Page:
A link to the future, though, resides southwest of Yellowknife, at Avalon Rare Metals’ proposed Nechalacho Project. Nechalacho is a source of rare earth elements – minerals such as scandium, yttrium, and europium which are vital to the production of “green technologies” such as rechargeable batteries, fuel efficient cars, and wind turbines. Nechalacho is currently undergoing environmental assessment and has both NWT residents and green technicians worldwide excited at the prospect of a world-class deposit of what will prove to be a vital resource in years to come.

And though rare earth elements do serve to diversify the NWT’s mineral reserves beyond the anchors of diamonds and gold, they are not the only promising mineral project on the horizon. Located 90 kilometers (56 miles) north of Nahanni Butte - within the Nahanni National Park Reserve - Canadian Zinc Corporation’s Prairie Creek Mine is the host to nearly 6 million metric tons of measured and indicated minerals resources, including zinc, lead, copper, and silver. Prairie Creek has undergone environmental assessment and is currently in the regulatory stages, and, once completed, will serve to bring much needed economic activity to the Dehcho Region of the NWT.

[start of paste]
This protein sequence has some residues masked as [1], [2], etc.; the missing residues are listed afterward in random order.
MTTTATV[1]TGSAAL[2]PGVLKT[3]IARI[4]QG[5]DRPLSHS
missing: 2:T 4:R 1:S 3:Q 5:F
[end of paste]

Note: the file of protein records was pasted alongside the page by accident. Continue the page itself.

Looking ahead: Mineral Development Strategy

But while the mining industry has been the driving force behind the NWT’s economy, including nation-leading gross domestic product figures, employment, procurement and value-added industries such as manufacturing, mineral exploration has, of late, been decreasing in the NWT. The global recession was part of it, but industry representatives also cite a complex regulatory system, unresolved land claims and the lack of infrastructure as hindrances to investment.

Led by a renewed political focus, (the NWT’s 17th Legislative Assembly took office in October, 2011), the Government of the Northwest Territories has responded by partnering with the mining industry and other key stakeholders to advance and develop a Mineral Development Strategy for the future. A necessary and key step, it is felt, in increasing expenditures in the mineral exploration and deposit appraisals with a view to positively impacting the quality of life for NWT residents, government revenues, business retention and expansion and the productive use of resources.